Can my employer reduce my pay upon my return from maternity leave?

UPDATED: Sep 30, 2022

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Can my employer reduce my pay upon my return from maternity leave?

Upon my return from maternity leave, I was informed that I’m no longer qualified for the company gas card which resulted in a pay reduction. The company gas card is part of the compensation offered to me when I became lead coordinator 2 years ago. My employer informed me that the other coordinator in my department doesn’t have a gas card so my employer decided to take my gas card away from me. However, I am the only lead coordinator in my department. Is this unlawful?

Asked on June 10, 2017 under Employment Labor Law, California


M.D., Member, California and New York Bar / FreeAdvice Contributing Attorney

Answered 5 years ago | Contributor

If your pay (i.e. the loss of a company gas card) was reduced based solely on the reason that you took time off for maternity leave, then that would be illegal. However, if there was another legitimate to have made this change, then it is perfectly permissable. In this case, if a co-worker also had their gas card taken away, then it appears to have been a valid non-maternity related reason. If you still have questions and/or concerns, you can consult directly with a local employment law attorney. Once they go over all of the details of your situation, they can best advise you further.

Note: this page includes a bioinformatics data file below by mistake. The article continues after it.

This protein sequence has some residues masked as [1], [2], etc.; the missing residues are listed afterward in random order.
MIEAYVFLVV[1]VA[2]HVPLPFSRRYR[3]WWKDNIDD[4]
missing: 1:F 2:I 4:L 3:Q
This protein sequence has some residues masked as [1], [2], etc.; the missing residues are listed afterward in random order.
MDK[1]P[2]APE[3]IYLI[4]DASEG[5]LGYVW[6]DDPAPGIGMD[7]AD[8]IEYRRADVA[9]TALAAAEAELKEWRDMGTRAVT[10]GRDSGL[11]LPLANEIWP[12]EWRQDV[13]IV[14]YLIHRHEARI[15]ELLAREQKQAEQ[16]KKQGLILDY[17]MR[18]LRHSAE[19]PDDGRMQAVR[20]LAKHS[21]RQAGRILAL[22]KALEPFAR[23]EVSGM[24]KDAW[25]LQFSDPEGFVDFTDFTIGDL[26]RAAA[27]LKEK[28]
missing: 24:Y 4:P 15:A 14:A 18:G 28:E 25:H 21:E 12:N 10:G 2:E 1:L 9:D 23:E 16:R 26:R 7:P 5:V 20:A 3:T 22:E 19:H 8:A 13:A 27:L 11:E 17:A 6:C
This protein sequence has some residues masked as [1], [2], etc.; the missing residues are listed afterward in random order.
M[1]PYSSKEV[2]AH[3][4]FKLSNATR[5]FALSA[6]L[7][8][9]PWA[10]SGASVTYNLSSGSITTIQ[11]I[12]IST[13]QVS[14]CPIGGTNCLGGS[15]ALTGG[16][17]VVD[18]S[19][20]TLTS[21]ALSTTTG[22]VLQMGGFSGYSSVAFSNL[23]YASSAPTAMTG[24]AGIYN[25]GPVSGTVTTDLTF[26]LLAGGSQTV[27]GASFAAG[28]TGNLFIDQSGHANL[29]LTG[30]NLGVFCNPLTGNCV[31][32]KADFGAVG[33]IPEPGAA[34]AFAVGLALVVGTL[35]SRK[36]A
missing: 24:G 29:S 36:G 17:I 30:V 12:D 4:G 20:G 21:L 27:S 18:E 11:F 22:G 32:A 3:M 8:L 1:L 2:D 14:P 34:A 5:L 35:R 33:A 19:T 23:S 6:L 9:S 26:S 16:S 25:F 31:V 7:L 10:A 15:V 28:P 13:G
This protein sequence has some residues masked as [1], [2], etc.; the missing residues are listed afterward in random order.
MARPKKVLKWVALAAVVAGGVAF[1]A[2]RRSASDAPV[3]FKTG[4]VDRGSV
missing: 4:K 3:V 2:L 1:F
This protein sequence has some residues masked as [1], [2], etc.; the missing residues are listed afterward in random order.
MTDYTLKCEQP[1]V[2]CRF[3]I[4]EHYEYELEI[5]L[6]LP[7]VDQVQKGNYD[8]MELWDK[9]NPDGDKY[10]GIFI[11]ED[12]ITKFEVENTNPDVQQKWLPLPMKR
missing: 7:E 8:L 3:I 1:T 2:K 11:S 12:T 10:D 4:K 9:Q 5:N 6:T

IMPORTANT NOTICE: The Answer(s) provided above are for general information only. The attorney providing the answer was not serving as the attorney for the person submitting the question or in any attorney-client relationship with such person. Laws may vary from state to state, and sometimes change. Tiny variations in the facts, or a fact not set forth in a question, often can change a legal outcome or an attorney's conclusion. Although has verified the attorney was admitted to practice law in at least one jurisdiction, he or she may not be authorized to practice law in the jurisdiction referred to in the question, nor is he or she necessarily experienced in the area of the law involved. Unlike the information in the Answer(s) above, upon which you should NOT rely, for personal advice you can rely upon we suggest you retain an attorney to represent you.

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